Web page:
“All of Us are ahabs”: captain ahab, captain flint, and the Monomaniacal Sea Captain’s Violence of Influence
This essay explores the intricate camaraderie of sailors — dependent on the community-building activity of yarning — aboard both whaling and pirate vessels, arguably the most violent iterations of seafaring in the eighteenth and nineteenth centuries. A comparative analysis of two significant instances of on-deck violence exposes how both captains encourage the onset of violence within the microcosms of their ships. Herman Melville’s Moby-Dick and the 2014 Treasure Island-inspired maritime drama Black Sails, created by Jonathan E. Steinberg and Robert Levine for the Starz network, serve as case studies for this investigation. I suggest that in welcoming violence aboard with open arms, the antagonistic captains of each narrative —Captain Ahab and Captain Flint, respectively — corrupt the tenuous sense of harmony that these vessels depended upon to remain fruitful in their chosen endeavors. Broaching this crucial outer wall of the maritime custom exposes the underbelly of another significant tradition, yarning, and renders the tradition vulnerable to their further corrupting influence. I propose that each captain’s power of persuasion — their skill to cast a yarn that becomes sinister in its compulsion — reveals a significant intertextual relationship between Moby-Dick and Black Sails that demands critical attention. By suggesting that Ahab and Flint have both drunk from the same cup, these representations of monomaniacal visions in mariners offer scrutiny of the image of the heroic sea captain in maritime fiction as a whole.
Creative vignette that explores the agony of volatile, passionate love amidst a tempestuous natural setting.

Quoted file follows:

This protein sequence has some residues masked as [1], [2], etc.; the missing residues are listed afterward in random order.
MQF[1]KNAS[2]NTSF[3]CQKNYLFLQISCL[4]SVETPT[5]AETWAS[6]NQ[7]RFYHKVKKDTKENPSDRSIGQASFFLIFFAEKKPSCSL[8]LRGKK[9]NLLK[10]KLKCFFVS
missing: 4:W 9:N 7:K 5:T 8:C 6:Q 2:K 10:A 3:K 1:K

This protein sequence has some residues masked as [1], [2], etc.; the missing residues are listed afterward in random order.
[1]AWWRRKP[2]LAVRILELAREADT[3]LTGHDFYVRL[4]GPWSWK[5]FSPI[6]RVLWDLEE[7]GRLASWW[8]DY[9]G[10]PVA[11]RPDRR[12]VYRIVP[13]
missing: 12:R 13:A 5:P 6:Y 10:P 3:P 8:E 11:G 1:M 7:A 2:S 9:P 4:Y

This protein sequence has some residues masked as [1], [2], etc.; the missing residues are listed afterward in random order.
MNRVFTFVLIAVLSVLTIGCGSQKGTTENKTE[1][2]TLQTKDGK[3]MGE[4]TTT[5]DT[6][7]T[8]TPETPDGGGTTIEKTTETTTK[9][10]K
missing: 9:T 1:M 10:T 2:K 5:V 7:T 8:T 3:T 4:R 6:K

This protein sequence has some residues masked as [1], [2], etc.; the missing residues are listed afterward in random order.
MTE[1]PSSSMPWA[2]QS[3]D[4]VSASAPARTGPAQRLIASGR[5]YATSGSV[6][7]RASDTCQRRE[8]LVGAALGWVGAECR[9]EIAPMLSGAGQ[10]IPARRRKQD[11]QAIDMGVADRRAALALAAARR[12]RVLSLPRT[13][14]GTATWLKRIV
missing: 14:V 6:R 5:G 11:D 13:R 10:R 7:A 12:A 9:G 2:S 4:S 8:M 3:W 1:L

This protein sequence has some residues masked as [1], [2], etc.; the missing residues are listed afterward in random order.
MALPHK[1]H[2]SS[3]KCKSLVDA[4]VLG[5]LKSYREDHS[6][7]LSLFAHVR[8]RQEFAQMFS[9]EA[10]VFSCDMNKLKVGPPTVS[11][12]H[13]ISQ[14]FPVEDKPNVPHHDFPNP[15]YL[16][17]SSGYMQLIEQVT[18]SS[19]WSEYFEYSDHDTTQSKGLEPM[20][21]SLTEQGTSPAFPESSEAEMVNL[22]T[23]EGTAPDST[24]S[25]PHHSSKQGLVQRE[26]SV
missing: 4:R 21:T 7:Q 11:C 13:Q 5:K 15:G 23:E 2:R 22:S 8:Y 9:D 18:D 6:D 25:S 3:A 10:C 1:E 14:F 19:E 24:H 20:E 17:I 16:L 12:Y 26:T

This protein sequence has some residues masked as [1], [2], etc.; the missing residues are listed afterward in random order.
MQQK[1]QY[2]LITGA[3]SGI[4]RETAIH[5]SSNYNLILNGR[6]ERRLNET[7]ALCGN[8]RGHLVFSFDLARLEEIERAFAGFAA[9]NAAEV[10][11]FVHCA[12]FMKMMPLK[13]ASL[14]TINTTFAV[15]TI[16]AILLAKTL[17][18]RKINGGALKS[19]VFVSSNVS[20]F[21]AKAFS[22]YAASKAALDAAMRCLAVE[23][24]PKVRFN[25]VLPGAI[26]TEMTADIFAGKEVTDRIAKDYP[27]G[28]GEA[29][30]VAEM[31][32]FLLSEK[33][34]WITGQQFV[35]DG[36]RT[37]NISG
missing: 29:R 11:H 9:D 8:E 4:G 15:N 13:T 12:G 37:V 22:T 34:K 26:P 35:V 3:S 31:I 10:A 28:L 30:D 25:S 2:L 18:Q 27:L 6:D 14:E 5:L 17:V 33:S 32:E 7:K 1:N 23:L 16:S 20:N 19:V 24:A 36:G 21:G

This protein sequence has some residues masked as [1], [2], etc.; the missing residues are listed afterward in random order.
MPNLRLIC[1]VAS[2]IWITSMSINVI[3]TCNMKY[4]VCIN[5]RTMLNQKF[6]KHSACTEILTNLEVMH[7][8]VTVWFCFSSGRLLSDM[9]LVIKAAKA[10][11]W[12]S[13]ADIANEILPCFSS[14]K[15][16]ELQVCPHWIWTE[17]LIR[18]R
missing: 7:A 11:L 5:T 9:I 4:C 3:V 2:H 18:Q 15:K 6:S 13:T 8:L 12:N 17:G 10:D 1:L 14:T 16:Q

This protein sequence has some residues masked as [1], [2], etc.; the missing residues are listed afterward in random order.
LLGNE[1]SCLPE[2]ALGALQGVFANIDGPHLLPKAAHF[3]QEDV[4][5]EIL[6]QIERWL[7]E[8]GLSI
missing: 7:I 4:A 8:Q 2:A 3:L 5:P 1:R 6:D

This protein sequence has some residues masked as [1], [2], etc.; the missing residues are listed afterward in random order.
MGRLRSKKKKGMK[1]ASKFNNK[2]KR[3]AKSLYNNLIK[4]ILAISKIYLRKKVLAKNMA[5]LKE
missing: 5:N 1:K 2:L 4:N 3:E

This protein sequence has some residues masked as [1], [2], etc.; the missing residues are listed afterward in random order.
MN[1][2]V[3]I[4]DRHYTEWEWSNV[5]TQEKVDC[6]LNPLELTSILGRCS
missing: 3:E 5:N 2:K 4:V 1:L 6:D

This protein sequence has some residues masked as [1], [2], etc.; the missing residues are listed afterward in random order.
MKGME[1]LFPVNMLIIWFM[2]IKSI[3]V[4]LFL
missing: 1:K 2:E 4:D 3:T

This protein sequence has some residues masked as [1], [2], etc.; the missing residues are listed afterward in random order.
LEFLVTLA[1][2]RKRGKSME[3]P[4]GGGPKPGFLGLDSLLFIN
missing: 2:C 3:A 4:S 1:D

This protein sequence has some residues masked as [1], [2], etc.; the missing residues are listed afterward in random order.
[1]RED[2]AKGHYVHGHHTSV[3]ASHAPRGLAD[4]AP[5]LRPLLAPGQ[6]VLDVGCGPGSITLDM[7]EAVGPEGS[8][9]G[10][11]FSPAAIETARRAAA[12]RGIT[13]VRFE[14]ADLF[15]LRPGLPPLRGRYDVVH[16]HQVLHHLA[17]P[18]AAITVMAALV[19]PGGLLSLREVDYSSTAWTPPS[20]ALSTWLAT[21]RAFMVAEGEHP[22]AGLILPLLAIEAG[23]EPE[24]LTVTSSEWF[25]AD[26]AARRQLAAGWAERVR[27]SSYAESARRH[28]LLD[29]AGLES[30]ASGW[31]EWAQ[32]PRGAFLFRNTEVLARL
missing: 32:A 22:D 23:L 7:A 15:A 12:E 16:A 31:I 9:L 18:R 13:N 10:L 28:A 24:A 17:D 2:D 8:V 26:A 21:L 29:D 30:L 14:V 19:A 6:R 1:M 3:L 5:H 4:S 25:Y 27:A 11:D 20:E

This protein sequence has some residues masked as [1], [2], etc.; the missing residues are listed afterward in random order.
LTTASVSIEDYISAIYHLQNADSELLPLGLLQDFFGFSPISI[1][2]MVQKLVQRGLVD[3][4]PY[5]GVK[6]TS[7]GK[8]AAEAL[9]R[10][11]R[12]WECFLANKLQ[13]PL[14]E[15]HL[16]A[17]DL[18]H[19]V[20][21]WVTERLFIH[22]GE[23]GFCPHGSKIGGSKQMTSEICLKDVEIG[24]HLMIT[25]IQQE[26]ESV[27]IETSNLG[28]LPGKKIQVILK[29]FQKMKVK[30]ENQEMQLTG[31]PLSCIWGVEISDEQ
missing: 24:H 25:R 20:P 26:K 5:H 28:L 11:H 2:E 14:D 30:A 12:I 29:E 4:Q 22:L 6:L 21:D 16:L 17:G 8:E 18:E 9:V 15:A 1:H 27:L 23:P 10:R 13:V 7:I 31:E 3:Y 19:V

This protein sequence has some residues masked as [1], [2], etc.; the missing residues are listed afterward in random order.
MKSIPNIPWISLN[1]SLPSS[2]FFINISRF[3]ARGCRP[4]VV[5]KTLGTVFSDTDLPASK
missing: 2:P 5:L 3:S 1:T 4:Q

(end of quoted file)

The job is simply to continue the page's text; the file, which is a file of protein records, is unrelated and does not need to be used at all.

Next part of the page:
Boston Marathon Bombing
Opinion piece dedicated to the athletes who lost their lives at the 2013 Boston Marathon in the wake of a violent attack.
The Ballad of the Sea King
Ballad inspired by the Swedish folktale “Agneta and the Sea King” exploring themes of burgeoning female sensuality and the dynamic of power in love.
This article explores the ways in which various representations of the Demon-Lover challenge traditional conceptions of this ballad type through a comparison of three English Romantic ballads: Anne Bannerman’s “The Dark Ladie,” Matthew Lewis’s “The Water-King,” and William Taylor’s “Ellenore.” I contend that it is more significant to understand this ballad type as symbolic of victimization and power, not exclusively in a gendered way, but as a representation of the Romantic Gothic impulse to revive older forms of narrative. However, that which is dead cannot return to life unharmed; while it may carry traces of its former self, it is unnatural and arguably horrific.
Greystone Custom Homes
Content writing and editing project showcasing the work of a family-owned custom home builder in mid-Michigan.
Waterloo hunt club newsletter
Editor, contributor, and designer of the Waterloo Hunt Club newsletter, which profiles the activities of an equestrian club in Grass Lake, Michigan.